“Jumped in to save you? My partner a hero, too! I knew it was in him, though. You’re a pair of the bravest chaps I ever knew, and I’m proud of you both,” and Skipper Ed’s voice sounded strange and choky.
“Oh, it was nothing for me to do! I was safe on the end of the line! I was sure of getting out—but Jimmy!”
“Here,” said Skipper Ed, “is some fine tender seal meat and a hard biscuit. Drink down this hot tea. It’s good for you. And stop talking. I know what you did, you young husky.”
Bobby laughed, and sipped the steaming tea.
Jimmy always insisted that he would have gone into the water anyhow when the ice turned over, and therefore had no choice, and deserved no credit for what he did, but that Bobby did a very brave act. And Bobby insisted that Jimmy had risked his life to save his, and was the bravest chap in the world. And Skipper Ed insisted that both lads were wonderful heroes. So it comes about that you and I will have to decide for ourselves which was right, and who was the hero.
A STORM AND A CATASTROPHE
True to his promise, Bobby was up the next morning bright and early, and awoke Skipper Ed as he moved about, lighting the lamp and hanging the kettle of snow to melt for tea, and the kettle containing cooked seal meat, to thaw, for it had frozen hard in the night. Then, while he waited for these to heat, he crawled back into his sleeping bag.
“How are you feeling after your Arctic dip?” inquired Skipper Ed.
“As fine as could be!” answered Bobby. “My fingers were nipped a little, and they’re a bit numb. That’s the only way I’d know, from the way I feel, that I’d been in the water.”
“You’re a regular tough young husky!” declared Skipper Ed. “But it was a narrow escape, and we can thank God for the deliverance of you two chaps. You mustn’t take those risks again. It’s tempting Providence.”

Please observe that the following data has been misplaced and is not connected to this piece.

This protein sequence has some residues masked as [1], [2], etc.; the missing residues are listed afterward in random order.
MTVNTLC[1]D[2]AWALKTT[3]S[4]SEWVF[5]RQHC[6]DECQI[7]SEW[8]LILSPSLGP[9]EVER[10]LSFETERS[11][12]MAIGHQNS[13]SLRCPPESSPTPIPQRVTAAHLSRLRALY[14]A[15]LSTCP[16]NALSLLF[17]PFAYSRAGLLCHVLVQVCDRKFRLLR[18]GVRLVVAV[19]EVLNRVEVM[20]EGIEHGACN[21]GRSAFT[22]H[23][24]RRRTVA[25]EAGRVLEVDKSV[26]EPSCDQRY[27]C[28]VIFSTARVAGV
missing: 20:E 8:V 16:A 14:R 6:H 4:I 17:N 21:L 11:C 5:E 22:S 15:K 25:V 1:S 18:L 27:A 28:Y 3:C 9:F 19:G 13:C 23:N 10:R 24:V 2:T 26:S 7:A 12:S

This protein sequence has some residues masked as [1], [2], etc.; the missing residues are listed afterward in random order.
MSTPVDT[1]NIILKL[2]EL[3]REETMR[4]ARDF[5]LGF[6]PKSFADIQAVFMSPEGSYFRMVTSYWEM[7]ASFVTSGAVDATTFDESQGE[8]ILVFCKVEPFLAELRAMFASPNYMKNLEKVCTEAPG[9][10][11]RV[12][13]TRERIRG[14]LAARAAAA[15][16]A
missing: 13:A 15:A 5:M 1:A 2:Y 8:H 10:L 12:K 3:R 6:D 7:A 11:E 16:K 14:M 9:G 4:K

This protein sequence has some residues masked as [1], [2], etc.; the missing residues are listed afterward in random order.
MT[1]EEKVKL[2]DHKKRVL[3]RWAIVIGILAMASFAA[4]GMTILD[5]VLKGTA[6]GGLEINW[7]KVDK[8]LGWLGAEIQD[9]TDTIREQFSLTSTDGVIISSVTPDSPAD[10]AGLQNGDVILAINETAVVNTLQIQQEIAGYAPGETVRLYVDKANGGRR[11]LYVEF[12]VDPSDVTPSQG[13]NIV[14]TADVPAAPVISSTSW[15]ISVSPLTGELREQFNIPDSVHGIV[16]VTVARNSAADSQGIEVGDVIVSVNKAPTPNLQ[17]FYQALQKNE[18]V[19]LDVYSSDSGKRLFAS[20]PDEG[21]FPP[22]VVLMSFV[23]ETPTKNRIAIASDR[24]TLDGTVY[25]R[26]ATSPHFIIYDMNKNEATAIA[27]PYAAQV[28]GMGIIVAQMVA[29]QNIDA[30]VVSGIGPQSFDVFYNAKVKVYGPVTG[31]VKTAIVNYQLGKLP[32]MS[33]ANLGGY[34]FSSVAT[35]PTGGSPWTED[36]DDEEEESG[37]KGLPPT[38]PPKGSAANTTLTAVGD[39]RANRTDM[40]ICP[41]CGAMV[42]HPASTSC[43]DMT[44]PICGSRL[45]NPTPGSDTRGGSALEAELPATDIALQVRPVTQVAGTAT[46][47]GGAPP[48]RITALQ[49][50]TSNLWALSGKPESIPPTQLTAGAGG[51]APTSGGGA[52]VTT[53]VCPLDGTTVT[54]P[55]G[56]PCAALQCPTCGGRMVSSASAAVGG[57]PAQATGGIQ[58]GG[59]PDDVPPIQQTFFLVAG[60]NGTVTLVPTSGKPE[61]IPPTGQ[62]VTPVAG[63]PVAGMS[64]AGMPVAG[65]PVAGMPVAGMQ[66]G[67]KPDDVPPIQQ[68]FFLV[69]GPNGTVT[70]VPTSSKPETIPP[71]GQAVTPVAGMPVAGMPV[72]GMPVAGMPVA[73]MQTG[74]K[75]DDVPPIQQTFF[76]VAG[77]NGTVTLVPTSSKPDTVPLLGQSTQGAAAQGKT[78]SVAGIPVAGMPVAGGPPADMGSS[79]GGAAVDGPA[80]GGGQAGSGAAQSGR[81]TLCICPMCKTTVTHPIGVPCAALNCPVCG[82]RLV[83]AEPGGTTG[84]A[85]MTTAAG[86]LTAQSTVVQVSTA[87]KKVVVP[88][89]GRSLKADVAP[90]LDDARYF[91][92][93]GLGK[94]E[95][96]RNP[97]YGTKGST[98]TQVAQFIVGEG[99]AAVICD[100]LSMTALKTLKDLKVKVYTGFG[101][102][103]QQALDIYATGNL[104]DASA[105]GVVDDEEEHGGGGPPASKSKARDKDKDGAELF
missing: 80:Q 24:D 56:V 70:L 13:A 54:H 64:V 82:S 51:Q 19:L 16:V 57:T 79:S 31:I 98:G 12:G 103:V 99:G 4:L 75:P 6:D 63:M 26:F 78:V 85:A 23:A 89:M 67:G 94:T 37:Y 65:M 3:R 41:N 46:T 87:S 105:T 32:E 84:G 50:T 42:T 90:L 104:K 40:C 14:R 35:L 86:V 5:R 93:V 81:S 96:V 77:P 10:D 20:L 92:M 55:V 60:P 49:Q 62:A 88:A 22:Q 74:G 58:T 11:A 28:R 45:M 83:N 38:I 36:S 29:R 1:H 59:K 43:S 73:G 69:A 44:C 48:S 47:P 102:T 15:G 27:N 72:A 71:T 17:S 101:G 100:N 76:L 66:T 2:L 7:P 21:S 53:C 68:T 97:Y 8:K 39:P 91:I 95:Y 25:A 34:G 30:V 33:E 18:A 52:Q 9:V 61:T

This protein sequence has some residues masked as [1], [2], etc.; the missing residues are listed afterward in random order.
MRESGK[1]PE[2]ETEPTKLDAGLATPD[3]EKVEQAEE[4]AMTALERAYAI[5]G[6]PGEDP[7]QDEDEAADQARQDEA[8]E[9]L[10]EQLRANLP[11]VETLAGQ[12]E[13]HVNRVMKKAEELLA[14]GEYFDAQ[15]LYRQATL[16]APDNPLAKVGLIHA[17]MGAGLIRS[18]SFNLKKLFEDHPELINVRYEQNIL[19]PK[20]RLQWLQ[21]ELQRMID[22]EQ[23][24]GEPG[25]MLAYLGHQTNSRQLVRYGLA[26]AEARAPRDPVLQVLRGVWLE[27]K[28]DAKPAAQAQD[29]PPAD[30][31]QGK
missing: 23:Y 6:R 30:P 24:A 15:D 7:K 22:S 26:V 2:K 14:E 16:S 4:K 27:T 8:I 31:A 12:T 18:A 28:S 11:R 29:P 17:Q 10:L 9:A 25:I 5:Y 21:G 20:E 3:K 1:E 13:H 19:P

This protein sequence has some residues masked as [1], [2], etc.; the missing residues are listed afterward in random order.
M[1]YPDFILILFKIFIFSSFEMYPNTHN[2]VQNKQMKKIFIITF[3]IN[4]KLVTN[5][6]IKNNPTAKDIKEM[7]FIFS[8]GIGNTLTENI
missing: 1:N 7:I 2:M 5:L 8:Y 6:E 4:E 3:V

“Why, I didn’t think we were careless,” said Bobby. “It was the sort of thing that is always likely to happen.”
Jimmy lifted his head.
“Hello!” drowsily. “Is it time to get up? I’ve been sleeping like a stone.”
“It isn’t time for you to get up,” cautioned Skipper Ed. “You stay right where you are today.”
“I’m all right, Partner!” Jimmy declared.
“Well, you’ve got to demonstrate it. We don’t want any pneumonia cases on our hands. Just draw some long breaths, and punch yourself, and see how you feel.”
“I feel fine,” insisted Jimmy, after some deep breaths and several self-inflicted punches. “It doesn’t hurt a bit to breathe, and I don’t feel lame anywhere. The only place I feel bad is in my stomach, and that’s just shouting for grub.”
“Very well,” laughed Skipper Ed, “that kind of an ache we can cure with boiled seal and hardtack.”
And so, indeed, it proved. Their hardihood, brought about by a life of exposure to the elements, and their constitutions, made strong as iron by life and experience in the open, withstood the shock, and, none the worse for their experience, and passing it by as an incident of the day’s work, they resumed the hunt with Skipper Ed.